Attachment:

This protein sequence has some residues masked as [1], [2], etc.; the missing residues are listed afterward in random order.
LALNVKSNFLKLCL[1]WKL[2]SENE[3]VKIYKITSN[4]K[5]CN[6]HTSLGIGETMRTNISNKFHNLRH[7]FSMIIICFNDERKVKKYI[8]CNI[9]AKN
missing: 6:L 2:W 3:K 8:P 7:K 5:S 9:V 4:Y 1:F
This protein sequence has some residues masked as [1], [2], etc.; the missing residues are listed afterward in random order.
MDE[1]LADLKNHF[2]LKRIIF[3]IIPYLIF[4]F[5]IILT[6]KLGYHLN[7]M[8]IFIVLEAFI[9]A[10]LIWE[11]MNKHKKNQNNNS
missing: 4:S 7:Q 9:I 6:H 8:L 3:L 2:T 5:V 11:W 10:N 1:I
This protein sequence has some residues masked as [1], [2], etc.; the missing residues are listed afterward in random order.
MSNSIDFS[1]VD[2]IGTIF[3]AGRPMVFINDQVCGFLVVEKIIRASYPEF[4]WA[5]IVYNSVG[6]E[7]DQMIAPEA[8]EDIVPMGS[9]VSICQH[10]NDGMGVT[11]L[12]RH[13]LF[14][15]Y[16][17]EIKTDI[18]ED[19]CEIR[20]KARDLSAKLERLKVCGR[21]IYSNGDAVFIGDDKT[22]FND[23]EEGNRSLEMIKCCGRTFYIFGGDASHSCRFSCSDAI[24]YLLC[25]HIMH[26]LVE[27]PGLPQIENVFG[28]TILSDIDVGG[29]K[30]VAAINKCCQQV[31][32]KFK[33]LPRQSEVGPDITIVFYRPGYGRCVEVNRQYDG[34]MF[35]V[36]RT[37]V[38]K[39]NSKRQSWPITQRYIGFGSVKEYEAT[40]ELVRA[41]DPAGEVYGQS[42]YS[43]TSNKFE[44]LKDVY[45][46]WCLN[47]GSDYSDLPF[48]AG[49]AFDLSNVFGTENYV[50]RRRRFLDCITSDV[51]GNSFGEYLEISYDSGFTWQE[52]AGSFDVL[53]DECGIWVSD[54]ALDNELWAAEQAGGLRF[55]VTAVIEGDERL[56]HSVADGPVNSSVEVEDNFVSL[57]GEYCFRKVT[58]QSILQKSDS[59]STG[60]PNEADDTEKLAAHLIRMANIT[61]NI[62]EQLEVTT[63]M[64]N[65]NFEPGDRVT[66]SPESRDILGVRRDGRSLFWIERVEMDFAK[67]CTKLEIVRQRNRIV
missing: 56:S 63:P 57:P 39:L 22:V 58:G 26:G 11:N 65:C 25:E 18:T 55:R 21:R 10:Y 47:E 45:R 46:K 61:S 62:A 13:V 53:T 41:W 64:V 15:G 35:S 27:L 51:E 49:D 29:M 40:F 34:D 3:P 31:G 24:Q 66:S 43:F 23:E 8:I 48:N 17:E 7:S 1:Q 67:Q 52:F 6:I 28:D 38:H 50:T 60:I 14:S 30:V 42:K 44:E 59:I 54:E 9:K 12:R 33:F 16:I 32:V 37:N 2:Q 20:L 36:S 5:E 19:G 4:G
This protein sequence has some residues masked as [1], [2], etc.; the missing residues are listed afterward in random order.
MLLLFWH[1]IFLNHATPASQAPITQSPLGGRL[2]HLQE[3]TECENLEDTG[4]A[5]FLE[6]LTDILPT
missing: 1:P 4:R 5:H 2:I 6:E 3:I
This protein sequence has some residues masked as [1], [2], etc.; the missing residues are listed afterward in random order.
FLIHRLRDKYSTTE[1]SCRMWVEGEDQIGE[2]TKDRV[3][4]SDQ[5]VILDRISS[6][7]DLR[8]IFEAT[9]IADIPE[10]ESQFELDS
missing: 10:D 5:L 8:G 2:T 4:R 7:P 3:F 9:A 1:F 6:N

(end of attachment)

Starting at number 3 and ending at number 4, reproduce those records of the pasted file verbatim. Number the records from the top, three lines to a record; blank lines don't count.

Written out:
This protein sequence has some residues masked as [1], [2], etc.; the missing residues are listed afterward in random order.
MSNSIDFS[1]VD[2]IGTIF[3]AGRPMVFINDQVCGFLVVEKIIRASYPEF[4]WA[5]IVYNSVG[6]E[7]DQMIAPEA[8]EDIVPMGS[9]VSICQH[10]NDGMGVT[11]L[12]RH[13]LF[14][15]Y[16][17]EIKTDI[18]ED[19]CEIR[20]KARDLSAKLERLKVCGR[21]IYSNGDAVFIGDDKT[22]FND[23]EEGNRSLEMIKCCGRTFYIFGGDASHSCRFSCSDAI[24]YLLC[25]HIMH[26]LVE[27]PGLPQIENVFG[28]TILSDIDVGG[29]K[30]VAAINKCCQQV[31][32]KFK[33]LPRQSEVGPDITIVFYRPGYGRCVEVNRQYDG[34]MF[35]V[36]RT[37]V[38]K[39]NSKRQSWPITQRYIGFGSVKEYEAT[40]ELVRA[41]DPAGEVYGQS[42]YS[43]TSNKFE[44]LKDVY[45][46]WCLN[47]GSDYSDLPF[48]AG[49]AFDLSNVFGTENYV[50]RRRRFLDCITSDV[51]GNSFGEYLEISYDSGFTWQE[52]AGSFDVL[53]DECGIWVSD[54]ALDNELWAAEQAGGLRF[55]VTAVIEGDERL[56]HSVADGPVNSSVEVEDNFVSL[57]GEYCFRKVT[58]QSILQKSDS[59]STG[60]PNEADDTEKLAAHLIRMANIT[61]NI[62]EQLEVTT[63]M[64]N[65]NFEPGDRVT[66]SPESRDILGVRRDGRSLFWIERVEMDFAK[67]CTKLEIVRQRNRIV
missing: 56:S 63:P 57:P 39:L 22:V 58:G 26:G 11:N 65:C 25:E 18:T 55:R 21:R 10:Y 47:E 45:R 46:K 61:S 62:A 13:V 53:T 41:W 64:V 15:G 35:S 27:L 51:E 49:D 29:M 40:F 34:D 3:P 31:G 24:Q 66:S 43:F 23:E 8:I 48:N 17:E 7:S 1:Q 67:Q 52:F 6:I 28:D 38:H 50:T 60:I 14:S 30:V 42:K 44:E 59:I 54:E 9:K 12:R 33:F 16:I 32:V 37:N 2:Q 20:L 36:S 5:E 19:G 4:G
This protein sequence has some residues masked as [1], [2], etc.; the missing residues are listed afterward in random order.
MLLLFWH[1]IFLNHATPASQAPITQSPLGGRL[2]HLQE[3]TECENLEDTG[4]A[5]FLE[6]LTDILPT
missing: 1:P 4:R 5:H 2:I 6:E 3:I